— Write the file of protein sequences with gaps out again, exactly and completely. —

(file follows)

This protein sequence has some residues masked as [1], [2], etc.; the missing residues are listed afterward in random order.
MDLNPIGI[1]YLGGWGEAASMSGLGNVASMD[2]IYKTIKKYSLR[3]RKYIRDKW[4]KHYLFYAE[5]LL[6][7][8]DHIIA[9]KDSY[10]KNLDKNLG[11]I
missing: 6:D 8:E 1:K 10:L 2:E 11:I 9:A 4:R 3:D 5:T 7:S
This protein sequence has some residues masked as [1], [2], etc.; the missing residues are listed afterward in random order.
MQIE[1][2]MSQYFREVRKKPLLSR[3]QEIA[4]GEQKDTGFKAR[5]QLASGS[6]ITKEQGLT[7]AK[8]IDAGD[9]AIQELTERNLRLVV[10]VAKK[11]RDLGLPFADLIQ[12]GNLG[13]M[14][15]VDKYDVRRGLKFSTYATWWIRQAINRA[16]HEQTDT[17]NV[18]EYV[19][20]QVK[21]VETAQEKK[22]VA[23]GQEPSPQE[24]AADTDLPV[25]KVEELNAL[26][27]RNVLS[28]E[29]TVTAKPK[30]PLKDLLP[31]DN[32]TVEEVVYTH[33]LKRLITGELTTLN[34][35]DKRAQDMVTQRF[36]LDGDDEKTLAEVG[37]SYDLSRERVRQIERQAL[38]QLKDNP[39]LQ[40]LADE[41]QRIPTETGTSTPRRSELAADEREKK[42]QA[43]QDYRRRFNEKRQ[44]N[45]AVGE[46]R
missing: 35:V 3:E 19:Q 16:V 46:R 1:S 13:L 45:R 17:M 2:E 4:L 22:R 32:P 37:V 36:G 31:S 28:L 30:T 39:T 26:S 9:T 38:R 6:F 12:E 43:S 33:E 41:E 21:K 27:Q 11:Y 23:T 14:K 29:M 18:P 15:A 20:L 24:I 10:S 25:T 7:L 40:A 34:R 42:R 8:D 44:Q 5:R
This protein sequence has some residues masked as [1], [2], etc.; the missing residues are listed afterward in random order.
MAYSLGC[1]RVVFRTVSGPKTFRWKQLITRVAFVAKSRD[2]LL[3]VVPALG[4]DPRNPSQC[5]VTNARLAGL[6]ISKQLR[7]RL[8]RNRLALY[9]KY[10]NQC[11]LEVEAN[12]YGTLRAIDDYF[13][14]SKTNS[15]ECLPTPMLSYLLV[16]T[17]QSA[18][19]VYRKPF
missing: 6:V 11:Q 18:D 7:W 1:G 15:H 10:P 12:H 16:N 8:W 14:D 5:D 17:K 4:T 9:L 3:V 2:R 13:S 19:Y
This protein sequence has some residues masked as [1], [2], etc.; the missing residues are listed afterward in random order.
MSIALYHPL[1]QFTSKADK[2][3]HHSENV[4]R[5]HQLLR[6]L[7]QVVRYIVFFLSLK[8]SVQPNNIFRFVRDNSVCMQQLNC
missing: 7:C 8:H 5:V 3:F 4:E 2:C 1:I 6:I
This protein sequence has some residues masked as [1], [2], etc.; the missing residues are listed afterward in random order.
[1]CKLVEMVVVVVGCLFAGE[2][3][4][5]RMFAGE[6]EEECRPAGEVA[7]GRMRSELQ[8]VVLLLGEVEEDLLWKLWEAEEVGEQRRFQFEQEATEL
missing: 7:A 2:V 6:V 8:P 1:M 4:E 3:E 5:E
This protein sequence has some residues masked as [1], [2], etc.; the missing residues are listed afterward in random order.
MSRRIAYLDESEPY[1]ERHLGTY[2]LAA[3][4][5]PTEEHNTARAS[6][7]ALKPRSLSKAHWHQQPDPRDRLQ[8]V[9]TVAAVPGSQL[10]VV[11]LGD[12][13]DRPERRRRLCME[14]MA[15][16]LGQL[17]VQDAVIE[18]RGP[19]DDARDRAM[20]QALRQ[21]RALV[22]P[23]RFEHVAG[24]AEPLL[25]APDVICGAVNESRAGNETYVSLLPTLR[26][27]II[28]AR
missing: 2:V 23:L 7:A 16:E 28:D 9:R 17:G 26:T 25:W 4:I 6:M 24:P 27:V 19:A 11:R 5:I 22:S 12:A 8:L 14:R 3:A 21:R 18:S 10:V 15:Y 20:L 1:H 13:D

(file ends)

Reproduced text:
This protein sequence has some residues masked as [1], [2], etc.; the missing residues are listed afterward in random order.
MDLNPIGI[1]YLGGWGEAASMSGLGNVASMD[2]IYKTIKKYSLR[3]RKYIRDKW[4]KHYLFYAE[5]LL[6][7][8]DHIIA[9]KDSY[10]KNLDKNLG[11]I
missing: 6:D 8:E 1:K 10:L 2:E 11:I 9:A 4:R 3:D 5:T 7:S
This protein sequence has some residues masked as [1], [2], etc.; the missing residues are listed afterward in random order.
MQIE[1][2]MSQYFREVRKKPLLSR[3]QEIA[4]GEQKDTGFKAR[5]QLASGS[6]ITKEQGLT[7]AK[8]IDAGD[9]AIQELTERNLRLVV[10]VAKK[11]RDLGLPFADLIQ[12]GNLG[13]M[14][15]VDKYDVRRGLKFSTYATWWIRQAINRA[16]HEQTDT[17]NV[18]EYV[19][20]QVK[21]VETAQEKK[22]VA[23]GQEPSPQE[24]AADTDLPV[25]KVEELNAL[26][27]RNVLS[28]E[29]TVTAKPK[30]PLKDLLP[31]DN[32]TVEEVVYTH[33]LKRLITGELTTLN[34][35]DKRAQDMVTQRF[36]LDGDDEKTLAEVG[37]SYDLSRERVRQIERQAL[38]QLKDNP[39]LQ[40]LADE[41]QRIPTETGTSTPRRSELAADEREKK[42]QA[43]QDYRRRFNEKRQ[44]N[45]AVGE[46]R
missing: 35:V 3:E 19:Q 16:V 46:R 1:S 13:L 45:R 17:M 2:E 4:L 22:R 32:P 37:V 36:G 31:S 28:L 30:T 39:T 26:S 9:T 38:R 6:F 12:E 43:S 33:E 41:E 21:K 27:Q 11:Y 23:T 14:K 29:M 18:P 15:A 20:L 24:I 10:S 25:T 7:L 40:A 34:R 42:R 8:D 44:Q 5:R
This protein sequence has some residues masked as [1], [2], etc.; the missing residues are listed afterward in random order.
MAYSLGC[1]RVVFRTVSGPKTFRWKQLITRVAFVAKSRD[2]LL[3]VVPALG[4]DPRNPSQC[5]VTNARLAGL[6]ISKQLR[7]RL[8]RNRLALY[9]KY[10]NQC[11]LEVEAN[12]YGTLRAIDDYF[13][14]SKTNS[15]ECLPTPMLSYLLV[16]T[17]QSA[18][19]VYRKPF
missing: 6:V 11:Q 18:D 7:W 1:G 15:H 10:P 12:H 16:N 8:W 14:D 5:D 17:K 4:T 9:L 3:V 2:R 13:S 19:Y
This protein sequence has some residues masked as [1], [2], etc.; the missing residues are listed afterward in random order.
MSIALYHPL[1]QFTSKADK[2][3]HHSENV[4]R[5]HQLLR[6]L[7]QVVRYIVFFLSLK[8]SVQPNNIFRFVRDNSVCMQQLNC
missing: 7:C 8:H 5:V 3:F 4:E 2:C 1:I 6:I
This protein sequence has some residues masked as [1], [2], etc.; the missing residues are listed afterward in random order.
[1]CKLVEMVVVVVGCLFAGE[2][3][4][5]RMFAGE[6]EEECRPAGEVA[7]GRMRSELQ[8]VVLLLGEVEEDLLWKLWEAEEVGEQRRFQFEQEATEL
missing: 7:A 2:V 6:V 8:P 1:M 4:E 3:E 5:E
This protein sequence has some residues masked as [1], [2], etc.; the missing residues are listed afterward in random order.
MSRRIAYLDESEPY[1]ERHLGTY[2]LAA[3][4][5]PTEEHNTARAS[6][7]ALKPRSLSKAHWHQQPDPRDRLQ[8]V[9]TVAAVPGSQL[10]VV[11]LGD[12][13]DRPERRRRLCME[14]MA[15][16]LGQL[17]VQDAVIE[18]RGP[19]DDARDRAM[20]QALRQ[21]RALV[22]P[23]RFEHVAG[24]AEPLL[25]APDVICGAVNESRAGNETYVSLLPTLR[26][27]II[28]AR
missing: 2:V 23:L 7:A 16:E 28:D 9:R 17:G 26:T 25:W 4:I 6:M 24:P 27:V 19:A 11:R 5:I 22:S 12:A 8:L 14:R 3:A 21:R 18:S 10:V 15:Y 20:L 1:H 13:D